AvrE-family type III effector proteins share the ability to suppress host defenses, induce disease-associated cell death and promote bacterial growth. However, despite widespread contribution to numerous bacterial diseases in agriculturally important plants, the mode of action of these effectors remains largely unknown. WtsE is an AvrE-family member required for the ability of Pantoea stewartii subsp. stewartii (Pnss) to proliferate efficiently and cause wilt and leaf blight symptoms in maize plants. Notably, when WtsE is delivered by a heterologous system into the leaf cells of susceptible sweet maize seedlings, it alone produces water-soaked disease symptoms reminiscent of those produced by Pnss. Thus, WtsE is a pathogenicity and virulence factor in maize and an Escherichia coli heterologous delivery system can be used to study the activity of WtsE in isolation from other factors produced by Pnss. Transcriptional profiling of maize revealed effects of WtsE, including induction of genes involved in secondary metabolism and suppression of genes involved in photosynthesis. Metabolic profiling revealed that WtsE perturbs maize metabolism, including the induction of coumaroyl tyramine. The ability of mutant WtsE-derivatives to elicit transcriptional and metabolic changes in susceptible maize seedlings correlated with their ability to promote disease. Furthermore, chemical inhibitors that block metabolic flux into the phenylpropanoid pathways targeted by WtsE also disrupted the pathogenicity and virulence activity of WtsE. While numerous metabolites produced downstream of the shikimate pathway are known to promote plant defense, our results indicate that mis-regulated induction of phenylpropanoid metabolism can also be used to promote pathogen virulence.
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Dual roles of an Arabidopsis ESCRT component FREE1 in regulating vacuolar protein transport and autophagic degradation

Dual roles of an Arabidopsis ESCRT component FREE1 in regulating vacuolar protein transport and autophagic degradation | Plant-microbe interaction | Scoop.it
Protein turnover can be achieved via the lysosome/vacuole and the autophagic degradation pathways. Evidence has accumulated revealing that efficient autophagic degradation requires functional endosomal sorting complex required for transport (ESCRT) machinery. However, the interplay between the ESCRT machinery and the autophagy regulator remains unclear. Here, we show that FYVE domain protein required for endosomal sorting 1 (FREE1), a recently identified plant-specific ESCRT component essential for multivesicular body (MVB) biogenesis and plant growth, plays roles both in vacuolar protein transport and autophagic degradation. FREE1 also regulates vacuole biogenesis in both seeds and vegetative cells of Arabidopsis. Additionally, FREE1 interacts directly with a unique plant autophagy regulator SH3 DOMAIN-CONTAINING PROTEIN2 and associates with the PI3K complex, to regulate the autophagic degradation in plants. Thus, FREE1 plays multiple functional roles in vacuolar protein trafficking and organelle biogenesis as well as in autophagic degradation via a previously unidentified regulatory mechanism of cross-talk between the ESCRT machinery and autophagy process.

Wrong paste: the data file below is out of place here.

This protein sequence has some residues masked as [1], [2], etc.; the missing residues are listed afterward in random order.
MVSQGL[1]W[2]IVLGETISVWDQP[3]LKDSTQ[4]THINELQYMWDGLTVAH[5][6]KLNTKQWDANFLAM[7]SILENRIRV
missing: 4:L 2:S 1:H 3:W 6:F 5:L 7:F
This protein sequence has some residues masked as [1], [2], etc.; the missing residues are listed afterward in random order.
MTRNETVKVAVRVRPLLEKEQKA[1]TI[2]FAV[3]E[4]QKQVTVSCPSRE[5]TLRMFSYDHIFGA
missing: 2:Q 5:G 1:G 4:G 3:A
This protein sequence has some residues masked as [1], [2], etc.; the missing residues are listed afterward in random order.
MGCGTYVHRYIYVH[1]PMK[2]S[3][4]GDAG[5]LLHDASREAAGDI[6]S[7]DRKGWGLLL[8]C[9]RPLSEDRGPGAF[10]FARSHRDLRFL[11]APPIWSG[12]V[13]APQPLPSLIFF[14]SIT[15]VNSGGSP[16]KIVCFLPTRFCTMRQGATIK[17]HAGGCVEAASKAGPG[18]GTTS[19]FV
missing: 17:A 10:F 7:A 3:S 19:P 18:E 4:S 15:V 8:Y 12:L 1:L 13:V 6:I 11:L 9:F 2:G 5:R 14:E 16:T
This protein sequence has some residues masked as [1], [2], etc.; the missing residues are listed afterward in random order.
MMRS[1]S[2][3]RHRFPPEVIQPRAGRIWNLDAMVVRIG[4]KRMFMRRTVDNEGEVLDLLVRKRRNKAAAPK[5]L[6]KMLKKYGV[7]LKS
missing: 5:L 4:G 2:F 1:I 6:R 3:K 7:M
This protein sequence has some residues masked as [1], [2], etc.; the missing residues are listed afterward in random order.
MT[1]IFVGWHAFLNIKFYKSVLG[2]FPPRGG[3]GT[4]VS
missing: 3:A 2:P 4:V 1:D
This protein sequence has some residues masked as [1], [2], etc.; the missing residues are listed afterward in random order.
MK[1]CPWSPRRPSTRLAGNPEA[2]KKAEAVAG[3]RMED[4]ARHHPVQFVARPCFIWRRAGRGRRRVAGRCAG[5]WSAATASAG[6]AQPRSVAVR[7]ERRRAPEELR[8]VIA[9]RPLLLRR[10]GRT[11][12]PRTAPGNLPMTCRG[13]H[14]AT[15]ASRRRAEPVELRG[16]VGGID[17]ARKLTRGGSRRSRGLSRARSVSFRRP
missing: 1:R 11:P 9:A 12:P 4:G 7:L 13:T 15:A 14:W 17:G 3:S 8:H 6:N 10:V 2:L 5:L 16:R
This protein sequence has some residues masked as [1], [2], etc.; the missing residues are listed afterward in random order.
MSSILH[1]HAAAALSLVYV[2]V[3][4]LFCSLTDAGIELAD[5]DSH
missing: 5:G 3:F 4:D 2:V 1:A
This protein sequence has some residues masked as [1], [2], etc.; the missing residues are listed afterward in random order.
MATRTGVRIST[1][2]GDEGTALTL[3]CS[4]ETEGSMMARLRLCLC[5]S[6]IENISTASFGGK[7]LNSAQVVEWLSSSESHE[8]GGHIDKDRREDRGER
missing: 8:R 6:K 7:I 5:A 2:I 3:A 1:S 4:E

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c-Abl Regulates Proteasome Abundance by Controlling the Ubiquitin-Proteasomal Degradation of PSMA7 Subunit: Cell Reports

c-Abl Regulates Proteasome Abundance by Controlling the Ubiquitin-Proteasomal Degradation of PSMA7 Subunit: Cell Reports | Plant-microbe interaction | Scoop.it
The ubiquitin-proteasome system is a vital proteolytic pathway required for cell homeostasis. However, the turnover mechanism of the proteasome subunit itself is still not understood. Here, we show that the 20S proteasome subunit PSMA7 is subjected to ubiquitination and proteasomal degradation, which was suppressed by PSMA7 phosphorylation at Y106 mediated by the nonreceptor tyrosine kinases c-Abl/Arg. BRCA1 specifically functions as an E3 ubiquitin ligase of PSMA7 ubiquitination. c-Abl/Arg regulates cellular proteasome abundance by controlling the PSMA7 subunit supply. Downregulated PSMA7 level results in decreased proteasome abundance in c-Abl/Arg RNAi-knockdown or c-abl/arg-deficient cells, which demonstrated an increased sensitivity to proteasome inhibition. In response to oxidative stress, the c-Abl-mediated upregulation of proteasome level compensates for the proteasomal activity impairment induced by reactive oxygen species. Abl-kinases-regulated biogenesis and homeostasis of proteasome complexes may be important for understanding related diseases and pathological states.
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A Truncated NLR Protein, TIR-NBS2, Is Required for Activated Defense Responses in the exo70B1 Mutant

A Truncated NLR Protein, TIR-NBS2, Is Required for Activated Defense Responses in the exo70B1 Mutant | Plant-microbe interaction | Scoop.it

Abstract